Based on the best selling autobiography by Irish expat Frank McCourt, Angela's Ashes follows the experiences of young Frankie and his family as they try against all odds to escape the ...
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Based on the best selling autobiography by Irish expat Frank McCourt, Angela's Ashes follows the experiences of young Frankie and his family as they try against all odds to escape the poverty endemic in the slums of pre-war Limerick. The film opens with the family in Brooklyn, but following the death of one of Frankie's siblings, they return home, only to find the situation there even worse. Prejudice against Frankie's Northern Irish father makes his search for employment in the Republic difficult despite his having fought for the IRA, and when he does find money, he spends the money on drink. Written by
Interior church scenes were shot in a Dublin studio. Because of its controversial content, the production was denied permission to shoot in any Limerick churches. See more »
When Frankie and his family are tearing down a wall to burn it, the picture of the pope is on the bed in one shot (at 1:34:03) before Frankie takes it off the wall and puts it on the bed (at 1:34:05). See more »
It's poor I am. It's unlucky I am. But it's useless I am not.
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Alan Parker has made many films which adapt material from other media. I have been less than thrilled with most of these, but I've enjoyed one or two. Angela's Ashes is one of his better works, but it adapts a book which< I would argue, can not be properly adapted.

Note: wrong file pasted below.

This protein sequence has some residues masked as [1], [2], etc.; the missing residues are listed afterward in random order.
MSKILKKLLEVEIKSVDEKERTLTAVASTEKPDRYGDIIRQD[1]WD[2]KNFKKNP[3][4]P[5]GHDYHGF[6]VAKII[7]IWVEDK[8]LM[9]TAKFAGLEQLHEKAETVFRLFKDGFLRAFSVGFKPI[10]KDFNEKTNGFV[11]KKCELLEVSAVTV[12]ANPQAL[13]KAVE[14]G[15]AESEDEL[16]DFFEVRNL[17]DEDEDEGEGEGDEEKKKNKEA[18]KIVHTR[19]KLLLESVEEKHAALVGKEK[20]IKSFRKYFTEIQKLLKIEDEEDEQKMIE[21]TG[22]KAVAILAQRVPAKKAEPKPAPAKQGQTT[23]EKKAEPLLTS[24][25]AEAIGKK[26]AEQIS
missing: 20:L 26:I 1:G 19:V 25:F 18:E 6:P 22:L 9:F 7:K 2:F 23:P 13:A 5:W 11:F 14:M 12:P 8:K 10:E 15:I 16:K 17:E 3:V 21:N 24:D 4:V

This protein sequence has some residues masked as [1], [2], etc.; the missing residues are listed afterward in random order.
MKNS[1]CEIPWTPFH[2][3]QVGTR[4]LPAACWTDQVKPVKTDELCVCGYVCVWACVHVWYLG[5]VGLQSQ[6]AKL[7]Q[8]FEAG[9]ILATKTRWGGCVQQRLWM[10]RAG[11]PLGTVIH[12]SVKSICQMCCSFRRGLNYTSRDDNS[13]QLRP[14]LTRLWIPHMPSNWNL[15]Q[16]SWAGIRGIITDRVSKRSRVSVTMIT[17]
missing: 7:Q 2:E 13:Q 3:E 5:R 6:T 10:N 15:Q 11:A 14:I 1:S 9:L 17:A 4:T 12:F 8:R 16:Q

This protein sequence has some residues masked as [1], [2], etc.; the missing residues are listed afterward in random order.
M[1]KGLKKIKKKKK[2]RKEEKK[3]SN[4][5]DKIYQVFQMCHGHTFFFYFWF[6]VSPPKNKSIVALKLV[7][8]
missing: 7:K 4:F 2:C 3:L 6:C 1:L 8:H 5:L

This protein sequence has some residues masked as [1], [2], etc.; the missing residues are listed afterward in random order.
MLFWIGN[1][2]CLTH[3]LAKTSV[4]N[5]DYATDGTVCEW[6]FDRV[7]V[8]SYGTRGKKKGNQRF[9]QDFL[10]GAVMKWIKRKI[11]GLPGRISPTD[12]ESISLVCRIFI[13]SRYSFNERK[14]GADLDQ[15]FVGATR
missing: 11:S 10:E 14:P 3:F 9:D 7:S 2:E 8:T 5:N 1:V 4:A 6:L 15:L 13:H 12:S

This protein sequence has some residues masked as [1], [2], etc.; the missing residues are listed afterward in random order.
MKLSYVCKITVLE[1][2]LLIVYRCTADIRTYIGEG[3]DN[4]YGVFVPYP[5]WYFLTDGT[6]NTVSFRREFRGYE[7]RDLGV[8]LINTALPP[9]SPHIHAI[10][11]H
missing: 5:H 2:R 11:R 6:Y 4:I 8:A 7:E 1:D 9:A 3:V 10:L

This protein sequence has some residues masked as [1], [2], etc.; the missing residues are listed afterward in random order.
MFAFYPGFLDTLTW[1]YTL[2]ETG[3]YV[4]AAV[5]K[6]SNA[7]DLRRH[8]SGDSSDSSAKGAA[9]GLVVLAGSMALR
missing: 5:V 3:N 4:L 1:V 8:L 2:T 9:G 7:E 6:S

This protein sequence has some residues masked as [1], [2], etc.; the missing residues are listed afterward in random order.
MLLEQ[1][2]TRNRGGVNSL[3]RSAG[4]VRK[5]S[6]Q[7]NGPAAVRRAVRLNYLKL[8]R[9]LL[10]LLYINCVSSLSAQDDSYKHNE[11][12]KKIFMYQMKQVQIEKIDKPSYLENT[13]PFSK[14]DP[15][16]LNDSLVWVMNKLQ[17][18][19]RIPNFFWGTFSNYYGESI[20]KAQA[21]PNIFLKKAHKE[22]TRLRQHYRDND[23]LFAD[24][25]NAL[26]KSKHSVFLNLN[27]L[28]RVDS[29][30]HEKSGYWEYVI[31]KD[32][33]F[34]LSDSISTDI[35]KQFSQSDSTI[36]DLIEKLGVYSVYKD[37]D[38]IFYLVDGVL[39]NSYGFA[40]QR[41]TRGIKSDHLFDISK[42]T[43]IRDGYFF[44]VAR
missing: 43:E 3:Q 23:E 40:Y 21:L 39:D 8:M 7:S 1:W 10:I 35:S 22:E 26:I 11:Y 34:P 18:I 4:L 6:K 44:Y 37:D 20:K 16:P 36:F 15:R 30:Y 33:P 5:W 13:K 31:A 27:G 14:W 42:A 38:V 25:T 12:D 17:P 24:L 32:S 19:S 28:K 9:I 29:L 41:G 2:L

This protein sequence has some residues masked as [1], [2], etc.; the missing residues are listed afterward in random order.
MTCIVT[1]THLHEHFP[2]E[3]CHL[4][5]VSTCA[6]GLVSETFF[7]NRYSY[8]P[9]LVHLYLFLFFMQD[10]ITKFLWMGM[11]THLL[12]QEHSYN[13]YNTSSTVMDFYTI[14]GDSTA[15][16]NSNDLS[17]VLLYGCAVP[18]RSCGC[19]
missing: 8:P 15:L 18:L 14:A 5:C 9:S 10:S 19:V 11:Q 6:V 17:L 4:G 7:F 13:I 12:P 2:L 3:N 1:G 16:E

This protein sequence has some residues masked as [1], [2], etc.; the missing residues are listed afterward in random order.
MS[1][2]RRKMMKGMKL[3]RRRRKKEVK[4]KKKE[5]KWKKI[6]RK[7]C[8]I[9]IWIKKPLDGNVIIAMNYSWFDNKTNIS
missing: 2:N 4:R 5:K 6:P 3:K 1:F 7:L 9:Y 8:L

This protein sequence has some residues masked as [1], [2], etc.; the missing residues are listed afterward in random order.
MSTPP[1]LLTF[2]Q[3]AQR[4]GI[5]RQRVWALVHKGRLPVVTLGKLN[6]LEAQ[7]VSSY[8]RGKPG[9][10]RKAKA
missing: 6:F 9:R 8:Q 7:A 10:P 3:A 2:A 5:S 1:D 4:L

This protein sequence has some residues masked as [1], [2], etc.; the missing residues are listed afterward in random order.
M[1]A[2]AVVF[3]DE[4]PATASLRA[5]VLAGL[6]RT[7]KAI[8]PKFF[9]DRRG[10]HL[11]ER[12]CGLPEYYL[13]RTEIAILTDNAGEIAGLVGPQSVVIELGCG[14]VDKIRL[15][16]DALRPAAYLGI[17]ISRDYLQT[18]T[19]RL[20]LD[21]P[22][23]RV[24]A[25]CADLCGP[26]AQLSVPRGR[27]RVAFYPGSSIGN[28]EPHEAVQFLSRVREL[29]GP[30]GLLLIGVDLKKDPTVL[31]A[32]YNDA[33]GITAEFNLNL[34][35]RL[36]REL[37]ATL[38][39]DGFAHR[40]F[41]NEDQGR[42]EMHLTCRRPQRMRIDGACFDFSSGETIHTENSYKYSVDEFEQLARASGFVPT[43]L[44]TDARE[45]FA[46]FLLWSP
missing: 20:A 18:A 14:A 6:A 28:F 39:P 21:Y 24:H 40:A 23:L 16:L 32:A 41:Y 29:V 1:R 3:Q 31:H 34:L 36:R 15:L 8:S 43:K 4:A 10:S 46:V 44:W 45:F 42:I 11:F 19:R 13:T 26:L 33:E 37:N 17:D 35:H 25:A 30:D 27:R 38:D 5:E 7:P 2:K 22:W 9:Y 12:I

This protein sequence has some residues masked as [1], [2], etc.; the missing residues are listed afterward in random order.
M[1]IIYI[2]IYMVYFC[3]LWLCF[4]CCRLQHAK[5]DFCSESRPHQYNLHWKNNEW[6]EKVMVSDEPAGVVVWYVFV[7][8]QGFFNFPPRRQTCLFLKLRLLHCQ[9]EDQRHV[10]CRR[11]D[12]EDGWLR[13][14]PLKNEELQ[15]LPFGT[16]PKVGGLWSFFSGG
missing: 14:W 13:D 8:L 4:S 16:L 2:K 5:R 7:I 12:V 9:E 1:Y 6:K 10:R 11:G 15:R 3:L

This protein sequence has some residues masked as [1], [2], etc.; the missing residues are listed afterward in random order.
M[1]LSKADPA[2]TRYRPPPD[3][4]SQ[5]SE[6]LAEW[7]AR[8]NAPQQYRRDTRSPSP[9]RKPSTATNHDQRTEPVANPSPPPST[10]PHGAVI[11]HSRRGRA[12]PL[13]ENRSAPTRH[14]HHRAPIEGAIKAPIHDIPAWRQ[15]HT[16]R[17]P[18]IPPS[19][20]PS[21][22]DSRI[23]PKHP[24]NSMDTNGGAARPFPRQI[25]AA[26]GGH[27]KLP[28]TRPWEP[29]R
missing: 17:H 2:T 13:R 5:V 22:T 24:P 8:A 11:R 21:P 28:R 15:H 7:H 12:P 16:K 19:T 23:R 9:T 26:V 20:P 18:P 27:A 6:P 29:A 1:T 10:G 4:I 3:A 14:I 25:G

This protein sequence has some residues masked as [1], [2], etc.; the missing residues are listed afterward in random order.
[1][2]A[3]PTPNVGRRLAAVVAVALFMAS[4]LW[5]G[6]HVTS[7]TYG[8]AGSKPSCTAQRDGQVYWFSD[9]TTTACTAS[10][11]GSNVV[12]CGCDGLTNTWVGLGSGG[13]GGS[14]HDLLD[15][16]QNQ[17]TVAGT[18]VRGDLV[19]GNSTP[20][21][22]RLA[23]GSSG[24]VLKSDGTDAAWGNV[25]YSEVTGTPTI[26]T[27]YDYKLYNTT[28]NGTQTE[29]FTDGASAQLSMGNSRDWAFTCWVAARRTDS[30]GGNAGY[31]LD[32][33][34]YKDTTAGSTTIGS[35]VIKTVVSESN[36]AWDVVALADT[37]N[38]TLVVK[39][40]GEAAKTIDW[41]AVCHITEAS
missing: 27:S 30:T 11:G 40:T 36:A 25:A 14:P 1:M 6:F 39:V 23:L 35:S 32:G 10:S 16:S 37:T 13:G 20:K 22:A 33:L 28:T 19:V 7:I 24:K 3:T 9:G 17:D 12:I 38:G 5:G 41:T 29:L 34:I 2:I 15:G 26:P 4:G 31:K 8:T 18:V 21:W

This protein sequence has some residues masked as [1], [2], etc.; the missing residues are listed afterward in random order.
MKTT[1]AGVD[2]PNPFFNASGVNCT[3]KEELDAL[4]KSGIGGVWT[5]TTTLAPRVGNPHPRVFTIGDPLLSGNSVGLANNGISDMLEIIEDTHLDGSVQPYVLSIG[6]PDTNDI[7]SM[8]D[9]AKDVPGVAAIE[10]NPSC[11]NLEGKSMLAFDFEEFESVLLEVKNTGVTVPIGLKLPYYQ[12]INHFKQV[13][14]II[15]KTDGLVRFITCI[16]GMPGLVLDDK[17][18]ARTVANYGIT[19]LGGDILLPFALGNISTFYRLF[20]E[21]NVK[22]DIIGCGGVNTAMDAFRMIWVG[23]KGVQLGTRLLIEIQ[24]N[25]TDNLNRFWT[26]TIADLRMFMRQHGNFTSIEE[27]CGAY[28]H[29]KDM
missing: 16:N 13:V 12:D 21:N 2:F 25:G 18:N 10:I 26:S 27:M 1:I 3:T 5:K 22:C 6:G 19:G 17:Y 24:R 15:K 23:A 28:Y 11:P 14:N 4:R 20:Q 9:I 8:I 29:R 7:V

This is a very pure, almost sterile, adaptation of the original memoir "Angela's Ashes" by Frank McCourt. It chronicles vignettes in the family history of the McCourt's, a poor Irish Catholic family struggling to survive in early 20th century Ireland. The film, like the book, is stark, painful, hopeful, powerful, and deftly accurate. More than a period piece, this film works as a dramatic rendering of social history.
Unlike the book, this film depicts Frank's childhood from a disembodied third person perspective, though it is liberally complemented by an effective voice-over narrative drawn almost directly from McCourt's own prose. Frank is the oldest of several siblings (many of whom never reach adulthood), in a family suffering from poverty, alcoholism, and persecution. Although the film has many positive messages, like the lives of the McCourt's, it's not an easy road. Those who wish to be simply entertained should probably not bother.
The performances are all exquisite. Kudos to the cast and the director for making them all look so great. Visually, the film is stunning for its starkness and powerful use of contrast. The pace is a little breathless at times, but, given the richness of the original work, this is appropriate.
All considered, this is a very worthy representation of the book. The only quibble I have stems from the very act of translating what was a very intensely personal, first-person memoir into a third-person medium like film, not from anything the production team did, or from the script and cast. It would likely have been impossible in a mainstream film to depict the texture and poetics of McCourt's prose to the extent that viewers would really feel that they had grown up with him and knew him like a member of their own family. This is how the book made me feel, and seeing the movie after the book I was reminded of the feeling, but not quite so powerfully affected. I would agree that reading the book first will help you enjoy this film, however, I also believe that this stands well on its own.
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